As far as incestuous relationships-- I actually don't have a legal obligation to them. Do they majorly creep me out? Yes. Do I think brothers and sisters should be having children? Absolutely not. But I don't think the state should be telling them they can't be together. Maybe that's taken libertarian social values too far, but that's how I feel.

ryan said...

Again, if your only objection to polyandrous relationships is pragmatic, that doesn't seem to override your belief that self-determination is a fundamental right, the denial of which is a significant moral wrong. I think consistency would require you to either permit them or come up with a moral difference between those and non-poly relationships.

Personally, I'm pretty ambivalent about the extent of state power. I think libertarianism, as a moral theory, is completely incompatible with a serious Christian worldview, even though I happen to think that small government works best. I don't think there's any such thing as human rights, so I can't get too excited about the idea that the state is abridging them. I do think that civil rights are socially useful, and that a state which has the best interests of its citizens at heart would be wise to protect them, but I couldn't say, for example, that violations of due process are a moral wrong.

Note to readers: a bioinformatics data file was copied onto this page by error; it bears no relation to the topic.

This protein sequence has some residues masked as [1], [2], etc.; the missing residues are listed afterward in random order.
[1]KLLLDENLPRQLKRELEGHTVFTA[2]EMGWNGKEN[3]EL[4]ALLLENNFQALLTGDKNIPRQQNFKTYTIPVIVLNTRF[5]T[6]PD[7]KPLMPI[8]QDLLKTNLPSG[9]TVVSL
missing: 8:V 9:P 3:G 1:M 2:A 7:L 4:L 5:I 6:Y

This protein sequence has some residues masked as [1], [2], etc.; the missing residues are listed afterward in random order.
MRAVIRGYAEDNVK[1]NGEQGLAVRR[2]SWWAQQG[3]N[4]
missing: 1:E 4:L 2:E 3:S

To be honest, I'm a lot more concerned about whether or not the church recognizes homosexual relationships as legitimate than whether or not the state does. I assume the state is going to do things that are in opposition to God's revealed will, so the idea that it would do so here, while disappointing, isn't surprising or that big of a deal. I would prefer that the state not recognize anything but traditional marriage, largely for the same kinds of reasons that Megan describes here, but I don't think it will be the End of the World if it happens.